Eurasia as a Spiritual Realm? Inquiries into an Imagined Continent
Birgit Menzel, PhD, Professor
Faculty of Translation Studies, Linguistics, and Cultural Studies Germersheim
Johannes Gutenberg University Mainz, Germany
This article discusses Eurasia as a meta-geographical spiritual entity, an imagined continent, which is still much of a provincialized area under western eyes. By applying a cultural-studies approach, various perspectives on spiritual Eurasia are presented, as they have helped to incorporate this territory into a mythologically, ideologically, and symbolically charged space. This implies historical ethnographic descriptions and stories of various esoteric seekers of a re-enchanted spiritual landscape, from Blavatsky to Gurdjieff and Roerich, but also academic experts of oriental studies as translators and transmitters of spiritual ideas from East to West as well as hybrid forms of religious revival among indigenous people in the post-Soviet present time. Two examples illustrate how new myths are created in post-Soviet Russia: Arkaim as a Russian Stonehenge in the Urals and Eurasian spirituality as an instrument of political ideology, particularly Lev Gumilev and Nursultan Nasarbaev in Kazakhstan.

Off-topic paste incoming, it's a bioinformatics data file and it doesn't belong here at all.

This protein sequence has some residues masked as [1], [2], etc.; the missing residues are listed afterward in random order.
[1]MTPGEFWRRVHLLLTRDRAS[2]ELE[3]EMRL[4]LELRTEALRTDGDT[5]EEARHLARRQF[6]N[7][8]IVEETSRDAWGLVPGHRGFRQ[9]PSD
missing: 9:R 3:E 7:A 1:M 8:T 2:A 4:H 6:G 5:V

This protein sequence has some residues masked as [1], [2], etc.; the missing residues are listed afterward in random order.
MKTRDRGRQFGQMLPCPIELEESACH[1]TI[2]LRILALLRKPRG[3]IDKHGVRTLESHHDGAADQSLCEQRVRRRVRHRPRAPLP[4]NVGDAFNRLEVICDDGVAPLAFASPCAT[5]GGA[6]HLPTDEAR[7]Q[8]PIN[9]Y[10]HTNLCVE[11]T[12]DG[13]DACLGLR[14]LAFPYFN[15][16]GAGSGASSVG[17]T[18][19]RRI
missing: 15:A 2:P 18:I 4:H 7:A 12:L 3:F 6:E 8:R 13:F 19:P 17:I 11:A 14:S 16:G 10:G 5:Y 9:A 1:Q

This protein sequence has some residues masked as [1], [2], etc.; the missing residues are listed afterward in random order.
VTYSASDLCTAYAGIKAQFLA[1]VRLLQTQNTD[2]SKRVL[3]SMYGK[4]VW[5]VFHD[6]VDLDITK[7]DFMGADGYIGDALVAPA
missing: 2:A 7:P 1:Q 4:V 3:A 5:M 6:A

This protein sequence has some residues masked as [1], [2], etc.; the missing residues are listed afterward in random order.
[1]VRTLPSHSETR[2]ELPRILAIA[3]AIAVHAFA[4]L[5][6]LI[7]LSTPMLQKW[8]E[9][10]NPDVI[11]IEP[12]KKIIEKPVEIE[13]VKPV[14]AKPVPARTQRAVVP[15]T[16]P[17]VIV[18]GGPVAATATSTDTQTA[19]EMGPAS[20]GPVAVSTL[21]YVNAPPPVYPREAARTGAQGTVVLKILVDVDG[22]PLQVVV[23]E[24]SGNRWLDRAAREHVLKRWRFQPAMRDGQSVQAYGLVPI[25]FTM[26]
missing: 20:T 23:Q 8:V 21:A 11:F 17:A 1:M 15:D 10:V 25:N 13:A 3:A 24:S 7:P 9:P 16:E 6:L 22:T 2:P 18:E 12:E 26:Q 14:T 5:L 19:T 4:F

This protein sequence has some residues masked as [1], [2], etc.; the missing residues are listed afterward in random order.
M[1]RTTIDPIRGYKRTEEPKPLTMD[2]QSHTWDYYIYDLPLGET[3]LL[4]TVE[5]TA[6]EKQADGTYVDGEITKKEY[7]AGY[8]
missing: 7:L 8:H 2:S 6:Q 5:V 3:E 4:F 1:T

Keywords: Eurasia, spirituality, esotericism, Shambhala, Arkaim, Belovodíe, meta-geography Siberia, religious revival
How to cite:
Menzel, M. (2022). “Eurasia as a Spiritual Realm? Inquiries into an Imagined Continent.” Journal of Comparative Studies 15 (44), 32–58. https://doi.org/10.59893/jcs.15(44).004